Disciplining Criminal Justice: The Peril Amid the Promise of Numbers
Mary D. Fan
University of Washington - School of Law
Yale Law & Policy Review, Vol. 26, No. 1, 2007
This article is about a peril amid the promise of numbers in monitoring opaque domains of criminal justice. The concern is about how numbers can become an end or target in criminal justice, becoming the value rather than serving as a technology toward higher aims and principles. The article examines how statistics of people prosecuted and cases won, divorced from qualitative details and isolated from context, are officially deployed as a proxy for performance in criminal justice. In place of hard-to-achieve, complex and squishy public values, the production of numbers - with their comforting solidity and relatively easier attainability - is substituted.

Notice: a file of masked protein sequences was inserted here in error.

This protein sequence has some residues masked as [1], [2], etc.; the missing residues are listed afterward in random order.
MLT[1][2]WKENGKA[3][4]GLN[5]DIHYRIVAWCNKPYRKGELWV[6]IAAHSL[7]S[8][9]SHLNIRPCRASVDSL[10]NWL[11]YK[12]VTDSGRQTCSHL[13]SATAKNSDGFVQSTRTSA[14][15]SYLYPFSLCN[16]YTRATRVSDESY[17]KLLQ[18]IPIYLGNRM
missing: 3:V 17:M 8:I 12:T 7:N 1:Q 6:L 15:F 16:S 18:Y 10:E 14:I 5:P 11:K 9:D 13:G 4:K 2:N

The article examines how two strategies for coping with public doubt can lead to the substitution of numbers for substantive values. The first is the turn to trying to make performance visible by privileging objective quantified targets and measures and avoiding soft measures attentive to qualitative detail - though when it comes to public values like doing justice, where there is no discrete bottom-line, such as private-sector profits or widgets made, qualitative description is particularly necessary. The second strategy is denial and acting out over policy failure. The article argues for greater receptivity in policy and legislation to qualitative methods and worldviews, so that numbers and values can be situated in context.
Number of Pages in PDF File: 74
Keywords: criminal law, criminal procedure, prosecution, performance measurement
Date posted: February 24, 2008